Food: High-quality cat food can range from $1 to $1.35 a day for canned food, or $10 to $30 for a 2kg bag of dry cat biscuits, which may last a fortnight to three weeks or more for an adult cat. Most vets recommend a cat is given a mixture of dry and wet food. 

Pet insurance: Pet insurance premiums vary based on the coverage you choose and your cat's breed and age. Expect to pay approximately $15 to $45 per month for cat insurance. 

Routine veterinary care: Regular check-ups and preventive treatments such as flea control can cost around $150 to $300 per year for cats. Unexpected health issues or emergency vet visits can increase these costs. 

Litter and other supplies: Cat litter, litter boxes, and other supplies like scratching posts and toys can add an extra $10 to $20 per month to your expenses. 

These ongoing expenses are essential for providing your cat with a healthy and happy life as a cherished member of your family. 

How much does it cost to adopt a homeless cat from an animal shelter?

When you adopt a cat from an animal shelter, initial expenses such as desexing, microchipping, and vaccination will often have been covered. However, you'll still need to budget for ongoing expenses, including vaccinations and regular veterinary care. 

The cost of adopting a homeless kitten or cat from an animal shelter will vary based on factors like the shelter's location, the specific cat's age, breed, and the services included in the adoption fee. 

On average, adoption fees for kittens typically range from $150 to $300 or more, while fees for adult cats may be somewhat lower. However, these fees will vary depending on the shelter's policies and the individual cat's characteristics. 

For example, RSPCA New South Wales advertises kitten adoption costs as $250, with adult cat adoption fees set at $200. It's essential to check with your local shelter to understand their specific adoption fees and what services are included in the adoption cost for your new feline furry friend.

More of your frequently asked questions about cat ownership

What is the average annual cost of owning a cat in Australia?

The annual cost of cat ownership in Australia will range from $800 to $1,500 or more, depending on various factors such as your cat's dietary habits and overall health. It's essential to budget for this expense to ensure your cat receives proper care and attention.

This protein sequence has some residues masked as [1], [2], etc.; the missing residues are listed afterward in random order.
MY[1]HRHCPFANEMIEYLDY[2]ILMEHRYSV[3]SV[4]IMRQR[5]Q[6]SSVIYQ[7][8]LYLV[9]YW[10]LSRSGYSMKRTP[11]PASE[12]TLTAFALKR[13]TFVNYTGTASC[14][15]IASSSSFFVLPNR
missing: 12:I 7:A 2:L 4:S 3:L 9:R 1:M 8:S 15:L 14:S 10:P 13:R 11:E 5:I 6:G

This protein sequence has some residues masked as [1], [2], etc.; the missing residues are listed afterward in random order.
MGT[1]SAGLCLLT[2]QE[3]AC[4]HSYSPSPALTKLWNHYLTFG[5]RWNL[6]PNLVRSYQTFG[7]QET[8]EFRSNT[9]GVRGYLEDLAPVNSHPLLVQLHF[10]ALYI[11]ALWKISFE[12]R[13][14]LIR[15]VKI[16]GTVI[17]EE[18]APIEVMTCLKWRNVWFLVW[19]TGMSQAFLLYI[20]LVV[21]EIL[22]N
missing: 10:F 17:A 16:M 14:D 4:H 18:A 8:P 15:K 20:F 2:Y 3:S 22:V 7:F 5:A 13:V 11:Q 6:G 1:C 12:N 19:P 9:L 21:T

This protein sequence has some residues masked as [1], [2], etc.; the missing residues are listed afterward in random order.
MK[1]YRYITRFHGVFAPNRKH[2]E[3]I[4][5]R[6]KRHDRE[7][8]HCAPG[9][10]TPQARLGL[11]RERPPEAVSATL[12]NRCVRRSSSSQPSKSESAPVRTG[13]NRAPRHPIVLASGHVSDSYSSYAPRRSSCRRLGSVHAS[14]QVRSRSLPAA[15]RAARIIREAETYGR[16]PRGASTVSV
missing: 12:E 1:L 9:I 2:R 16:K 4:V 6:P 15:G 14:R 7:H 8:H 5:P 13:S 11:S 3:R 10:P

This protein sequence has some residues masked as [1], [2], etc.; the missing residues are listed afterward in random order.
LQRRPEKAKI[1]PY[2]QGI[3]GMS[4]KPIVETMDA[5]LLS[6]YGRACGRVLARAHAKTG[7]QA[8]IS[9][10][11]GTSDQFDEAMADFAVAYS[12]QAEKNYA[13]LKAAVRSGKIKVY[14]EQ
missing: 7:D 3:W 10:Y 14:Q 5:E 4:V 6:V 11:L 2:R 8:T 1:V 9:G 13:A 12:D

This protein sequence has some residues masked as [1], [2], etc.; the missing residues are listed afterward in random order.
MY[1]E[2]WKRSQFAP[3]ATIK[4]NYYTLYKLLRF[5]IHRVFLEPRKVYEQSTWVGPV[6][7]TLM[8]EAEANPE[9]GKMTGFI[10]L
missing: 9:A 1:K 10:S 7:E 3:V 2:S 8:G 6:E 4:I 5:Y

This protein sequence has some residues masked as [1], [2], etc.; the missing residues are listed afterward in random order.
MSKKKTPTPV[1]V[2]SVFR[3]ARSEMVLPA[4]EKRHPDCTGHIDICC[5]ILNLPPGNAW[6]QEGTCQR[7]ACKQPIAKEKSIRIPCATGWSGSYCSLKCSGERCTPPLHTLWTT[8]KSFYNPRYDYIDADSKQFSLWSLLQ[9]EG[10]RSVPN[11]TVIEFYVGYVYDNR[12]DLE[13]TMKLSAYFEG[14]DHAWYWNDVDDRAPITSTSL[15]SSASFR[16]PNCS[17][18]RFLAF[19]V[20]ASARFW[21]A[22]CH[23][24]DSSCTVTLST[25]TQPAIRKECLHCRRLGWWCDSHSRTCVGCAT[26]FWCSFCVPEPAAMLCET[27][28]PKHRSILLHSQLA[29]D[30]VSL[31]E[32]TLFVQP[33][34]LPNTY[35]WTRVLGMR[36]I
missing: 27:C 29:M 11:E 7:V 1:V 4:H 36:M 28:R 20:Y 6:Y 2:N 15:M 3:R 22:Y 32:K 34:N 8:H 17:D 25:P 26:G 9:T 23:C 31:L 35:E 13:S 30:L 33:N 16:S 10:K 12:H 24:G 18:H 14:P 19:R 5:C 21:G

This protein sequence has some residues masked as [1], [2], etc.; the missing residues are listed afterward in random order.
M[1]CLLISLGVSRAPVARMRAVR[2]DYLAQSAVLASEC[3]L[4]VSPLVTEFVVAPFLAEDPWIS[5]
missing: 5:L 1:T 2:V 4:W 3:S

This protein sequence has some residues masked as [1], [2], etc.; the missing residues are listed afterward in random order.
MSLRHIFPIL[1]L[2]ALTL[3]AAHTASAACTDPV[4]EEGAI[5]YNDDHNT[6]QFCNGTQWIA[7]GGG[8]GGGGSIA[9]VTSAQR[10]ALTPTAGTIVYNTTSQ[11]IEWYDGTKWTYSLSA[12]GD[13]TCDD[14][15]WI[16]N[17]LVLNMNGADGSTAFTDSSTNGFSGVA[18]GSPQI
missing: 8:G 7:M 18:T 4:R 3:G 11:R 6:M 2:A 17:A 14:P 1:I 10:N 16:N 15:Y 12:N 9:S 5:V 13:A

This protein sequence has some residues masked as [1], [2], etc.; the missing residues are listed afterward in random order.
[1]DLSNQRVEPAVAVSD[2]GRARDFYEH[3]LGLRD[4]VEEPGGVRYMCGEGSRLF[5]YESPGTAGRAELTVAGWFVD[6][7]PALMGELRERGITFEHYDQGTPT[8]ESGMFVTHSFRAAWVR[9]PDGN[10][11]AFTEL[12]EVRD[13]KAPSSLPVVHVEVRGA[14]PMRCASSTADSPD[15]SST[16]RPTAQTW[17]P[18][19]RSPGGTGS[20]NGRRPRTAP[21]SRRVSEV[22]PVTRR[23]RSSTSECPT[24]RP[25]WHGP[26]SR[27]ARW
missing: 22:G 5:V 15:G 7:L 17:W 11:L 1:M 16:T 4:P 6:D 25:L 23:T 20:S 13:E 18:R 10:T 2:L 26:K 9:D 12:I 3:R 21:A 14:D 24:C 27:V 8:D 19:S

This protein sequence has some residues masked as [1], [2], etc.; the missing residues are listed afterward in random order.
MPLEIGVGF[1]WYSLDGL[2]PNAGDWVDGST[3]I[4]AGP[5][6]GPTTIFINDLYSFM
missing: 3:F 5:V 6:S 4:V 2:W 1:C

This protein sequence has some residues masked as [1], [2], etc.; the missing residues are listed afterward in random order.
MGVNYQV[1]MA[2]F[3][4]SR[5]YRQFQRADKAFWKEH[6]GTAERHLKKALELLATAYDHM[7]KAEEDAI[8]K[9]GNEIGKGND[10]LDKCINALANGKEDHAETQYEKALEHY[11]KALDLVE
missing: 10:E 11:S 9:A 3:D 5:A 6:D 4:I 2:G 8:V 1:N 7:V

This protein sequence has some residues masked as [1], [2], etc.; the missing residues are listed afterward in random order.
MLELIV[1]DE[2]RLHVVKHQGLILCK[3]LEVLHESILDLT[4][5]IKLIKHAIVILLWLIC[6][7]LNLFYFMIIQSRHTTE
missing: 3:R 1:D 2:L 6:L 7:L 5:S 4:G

Is pet insurance worth it for a cat?

Pet insurance is highly recommended for both cat and dog owners. It helps cover unexpected and potentially expensive veterinary bills, which can amount to thousands of dollars if your beloved pet gets injured or sick. Monthly premiums for pet insurance for a cat typically range from $15 to $45, depending on the level of coverage and your cat's age and breed. 

What is feline immunodeficiency virus, and can humans catch it?

Feline Immunodeficiency Virus (FIV) is a viral infection that affects cats. It's sometimes referred to as ‘feline AIDS’ because, like the human immunodeficiency virus (HIV), it weakens a cat's immune system. FIV is primarily spread through bite wounds, especially from fighting between unneutered male cats. While some cats with FIV may appear healthy for years, over time they can become more susceptible to other infections and illnesses. There's no cure for FIV, but with proper care and management, many FIV-positive cats can live relatively normal lives. It can’t be passed onto humans.  

Is cat litter really harmful for pregnant woman?

Yes, pregnant women are advised not to change cat litter due to the potential risk of toxoplasmosis. Toxoplasmosis is a parasitic infection caused by the protozoan parasite Toxoplasma gondii, which can be found in cat faeces. While most healthy adults may not experience severe symptoms if infected, it can pose significant risks to a developing human foetus during pregnancy. 

Compare pet insurance

Looking into pet insurance for your beloved furry friend? Whether you have a playful pup or a curious cat, you can compare pet insurance options from a range of providers and find the perfect coverage that suits your pet's unique needs and your budget.